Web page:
This is the first of hopefully many column posts as open letters directed to athletes, teams, fan bases, or anyone who needs to be addressed about issues in sports.
By the way, I want to give a special thanks to three of my Twitter followers who really helped me get a broader perspective on the issue I’m about to address. If you think that social medium is useless…well, you’re wrong. (By the way, if you’re into tweeting, follow me. @JustCallMeUnk)
Enough with the pleasantries. Here’s the debut of the “To Whom It May Concern” series.
Dear Kevin Durant and Russell Westbrook,
First and foremost, I want to make clear that the order is intentional. More on that later on.
Gentlemen, in case you don’t know it by now, you hold the keys to the kingdom as the foundation of the Oklahoma City Thunder. You have the 2010 Coach of the Year, a hungry, tough, and talented team around you, and a fan base that worships you. You’re considered one of the top 1-2 punches in the NBA after three seasons together and you both are only 22! For all intensive purposes, you should be graduating from college this month!
The future is indeed bright for your basketball futures.
That being said, y’all have some major issues playing together…and they all stem from this question.
Which one of you is “The Man”?
Don’t feed me that press conference “We work as a team” crap. This is the most important question that needs the right answer – and FAST. With Saturday’s 93-87 Game 3 loss in the Western Conference Finals to the Dallas Mavericks, you need to win tomorrow to send the series back home. A lethargic first quarter put you and your team in an early hole, but it’s the fourth quarter comeback-that-almost-was that’s causing a lot of debate. The general public may have its theories about what specifically needs to be fixed, but I think the real issue is that offensively, you guys aren’t playing in your proper roles right now. In the regular season, you can get away with switching nights as the offensive focus.
But at this stage of the playoffs? No, no, no.
Let me take the time to address both of you separately.
Russell: Usually a 30-point performance in a loss gets you some kudos and consoling. But after Game 3, you don’t deserve any.
The label drifted in and out during the regular season, but NOW, it’s burning like a forest campfire. You, according to many, are now a “ballhog.” As a point-guard, it’s a huge insult. Only thing worse than that is “turnover machine,” and you earned that too! Aggression is always valued, but moderation is the most important aspect – and you’re not showing any of it. For half of the possessions in the fourth quarter of Saturday’s game, you were the only one who touched the ball! That’s inexcusable.
Now, I do understand that you were only a point-guard when you got to the NBA since you were a shooting guard at UCLA, but after three years, the words “pass first, shoot second” should be in your DNA. With fellow point-guard Derrick Rose of the Chicago Bulls being named the newest NBA MVP, you’re probably wondering why seemingly everyone’s riding you for these losses instead of Kevin. Well, here’s why.
Derrick Rose is “The Man”. He’s the best player on his team, hands down.
YOU ARE NOT. Sorry.
What you are is the floor general – whether you like it or not. It comes with the territory. You’ll always be handling the ball and getting it where it needs to go, so there is no reason at all why you should be forcing it on the offensive end. You committed an absurd seven turnovers yesterday…where was your focus? Funkytown, USA?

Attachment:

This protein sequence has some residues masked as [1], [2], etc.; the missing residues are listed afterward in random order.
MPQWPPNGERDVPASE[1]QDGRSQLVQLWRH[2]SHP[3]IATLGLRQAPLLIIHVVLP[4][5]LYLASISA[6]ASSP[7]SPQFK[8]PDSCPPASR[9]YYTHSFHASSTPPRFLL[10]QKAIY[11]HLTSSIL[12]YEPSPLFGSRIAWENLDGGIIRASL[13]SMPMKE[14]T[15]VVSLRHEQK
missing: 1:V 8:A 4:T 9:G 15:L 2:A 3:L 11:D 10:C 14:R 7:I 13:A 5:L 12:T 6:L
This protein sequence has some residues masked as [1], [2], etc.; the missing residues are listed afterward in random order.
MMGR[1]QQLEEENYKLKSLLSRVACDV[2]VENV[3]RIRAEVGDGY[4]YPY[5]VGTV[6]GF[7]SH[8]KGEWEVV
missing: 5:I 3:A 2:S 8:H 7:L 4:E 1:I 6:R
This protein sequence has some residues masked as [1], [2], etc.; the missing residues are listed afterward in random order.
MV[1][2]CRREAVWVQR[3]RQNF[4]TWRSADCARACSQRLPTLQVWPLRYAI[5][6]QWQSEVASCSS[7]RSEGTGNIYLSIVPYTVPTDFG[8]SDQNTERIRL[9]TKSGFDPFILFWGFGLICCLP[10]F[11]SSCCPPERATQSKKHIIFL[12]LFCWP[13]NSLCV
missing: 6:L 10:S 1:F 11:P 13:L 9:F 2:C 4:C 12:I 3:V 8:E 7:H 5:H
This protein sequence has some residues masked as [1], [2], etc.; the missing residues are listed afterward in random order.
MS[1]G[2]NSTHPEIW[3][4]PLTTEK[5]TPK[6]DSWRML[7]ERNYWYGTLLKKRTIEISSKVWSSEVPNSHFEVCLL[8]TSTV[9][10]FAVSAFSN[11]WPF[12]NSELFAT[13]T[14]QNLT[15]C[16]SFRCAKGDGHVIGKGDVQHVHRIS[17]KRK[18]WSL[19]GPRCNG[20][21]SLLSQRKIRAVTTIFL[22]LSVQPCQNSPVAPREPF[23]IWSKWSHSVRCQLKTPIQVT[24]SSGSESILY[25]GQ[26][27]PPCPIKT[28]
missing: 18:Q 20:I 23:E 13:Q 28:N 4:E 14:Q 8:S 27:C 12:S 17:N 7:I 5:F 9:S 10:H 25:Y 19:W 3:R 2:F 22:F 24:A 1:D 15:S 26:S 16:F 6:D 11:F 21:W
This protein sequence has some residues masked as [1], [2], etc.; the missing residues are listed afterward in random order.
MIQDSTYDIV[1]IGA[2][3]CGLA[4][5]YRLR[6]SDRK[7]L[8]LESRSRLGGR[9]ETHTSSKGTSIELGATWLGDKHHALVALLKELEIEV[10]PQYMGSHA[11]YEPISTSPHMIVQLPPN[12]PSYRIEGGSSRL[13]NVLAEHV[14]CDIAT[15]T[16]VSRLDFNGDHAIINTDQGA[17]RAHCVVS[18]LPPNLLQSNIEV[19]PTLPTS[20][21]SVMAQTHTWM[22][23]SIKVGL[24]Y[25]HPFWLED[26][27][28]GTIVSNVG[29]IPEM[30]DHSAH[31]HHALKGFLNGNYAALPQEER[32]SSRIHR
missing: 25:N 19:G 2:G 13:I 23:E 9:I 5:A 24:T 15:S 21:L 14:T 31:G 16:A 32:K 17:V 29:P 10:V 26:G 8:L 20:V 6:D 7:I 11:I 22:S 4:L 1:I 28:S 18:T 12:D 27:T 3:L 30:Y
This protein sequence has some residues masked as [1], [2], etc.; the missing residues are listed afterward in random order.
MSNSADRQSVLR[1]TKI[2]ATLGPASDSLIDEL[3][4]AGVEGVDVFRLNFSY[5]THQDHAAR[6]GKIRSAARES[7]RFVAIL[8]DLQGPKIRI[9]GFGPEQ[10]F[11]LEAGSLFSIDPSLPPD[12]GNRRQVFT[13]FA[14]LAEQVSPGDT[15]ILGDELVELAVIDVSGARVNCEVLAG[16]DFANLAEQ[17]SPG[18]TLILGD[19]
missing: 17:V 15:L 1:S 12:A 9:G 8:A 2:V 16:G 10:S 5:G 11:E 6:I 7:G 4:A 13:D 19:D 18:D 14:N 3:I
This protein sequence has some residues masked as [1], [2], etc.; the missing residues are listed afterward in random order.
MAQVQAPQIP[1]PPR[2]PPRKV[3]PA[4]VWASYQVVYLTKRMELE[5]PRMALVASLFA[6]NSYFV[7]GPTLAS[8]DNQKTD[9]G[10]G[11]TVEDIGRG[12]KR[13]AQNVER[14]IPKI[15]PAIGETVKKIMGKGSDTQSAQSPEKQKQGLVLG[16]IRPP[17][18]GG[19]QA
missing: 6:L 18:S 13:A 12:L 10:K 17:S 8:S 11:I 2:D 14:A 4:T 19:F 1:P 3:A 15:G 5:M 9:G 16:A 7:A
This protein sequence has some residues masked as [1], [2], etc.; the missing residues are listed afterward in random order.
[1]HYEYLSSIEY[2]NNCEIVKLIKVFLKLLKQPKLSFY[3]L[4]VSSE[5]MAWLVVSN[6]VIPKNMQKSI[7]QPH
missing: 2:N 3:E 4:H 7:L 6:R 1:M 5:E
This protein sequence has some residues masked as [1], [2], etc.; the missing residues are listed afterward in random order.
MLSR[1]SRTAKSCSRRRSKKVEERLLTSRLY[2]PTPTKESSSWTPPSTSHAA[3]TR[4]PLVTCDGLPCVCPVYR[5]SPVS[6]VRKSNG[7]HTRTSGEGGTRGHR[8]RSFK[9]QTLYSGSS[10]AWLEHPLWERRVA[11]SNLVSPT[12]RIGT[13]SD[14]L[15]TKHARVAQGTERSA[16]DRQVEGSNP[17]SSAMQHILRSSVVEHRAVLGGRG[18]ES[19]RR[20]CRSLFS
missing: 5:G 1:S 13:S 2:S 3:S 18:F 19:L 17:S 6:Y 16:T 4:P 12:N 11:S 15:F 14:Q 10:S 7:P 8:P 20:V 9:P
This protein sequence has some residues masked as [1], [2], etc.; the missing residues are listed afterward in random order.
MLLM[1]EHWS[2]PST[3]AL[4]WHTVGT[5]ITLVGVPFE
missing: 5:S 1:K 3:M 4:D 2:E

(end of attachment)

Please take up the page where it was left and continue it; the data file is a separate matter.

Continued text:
Now, for the Thunder to win, you obviously have to have a valuable offensive contribution. But you should not be playing as “The Man.” You are best utilized as “The Facilitator.” When you distribute AND score, your team is extremely tough to beat. Why else do you think coach Scott Brooks sat you for the fourth quarter of Game 2? Bottom line: You have to be pass first, shoot second.
Kevin: You may have good numbers over the first two games of this series, and Game 3′s line looks OK (a 24-12 double-double). But in the fourth quarter, where the whole nation expected you to show up and assert your dominance, you were as visible as Barry Bonds’ Hall of Fame plaque in Cooperstown. For 18 out of 23 possessions in the fourth quarter, you didn’t even touch the ball! You just looked totally disengaged offensively – and you’re the NBA’s leading scorer for the second year in a row.
What, are you kidding me? Forget the Gatorade commercial. You didn’t have soul, and you sure as HELL weren’t super bad.
I’d be remiss if I didn’t credit the Mavs’ defense for doing an admirable job of “limiting” you to the aforementioned line, but that fourth quarter gave you a decent amount of good looks to get points. There are times to be a good teammate, and there are times when you have to demand the ball.
Not ask for it. DEMAND it.
Your killer edge has been playing hide-and-seek between games. It’s time to find it and possess it for good. Night in and night out, you HAVE to be “The Man.”
I’m not saying you need to change who you are. There’s nothing wrong with being the modest, team-friendly superstar in public…so long as your squad understands that when you’re on the floor, you need the ball in clutch situations.
Now to regroup and drive the point home.
Kevin Durant – “The Man”. Russell Westbrook – “The Facilitator”.
I talked about the order of the salutation being intentional. When it comes to scoring options, it has to go Durant-Westbrook in that order. Guys, if you straighten this out, throw out the term “tough to beat”. The Oklahoma City Thunder will be downright scary.
If you don’t? Tomorrow night will be your last home game.
So, guys….what’s it gonna be? See you at tip-off.
Signed with your best interest in mind,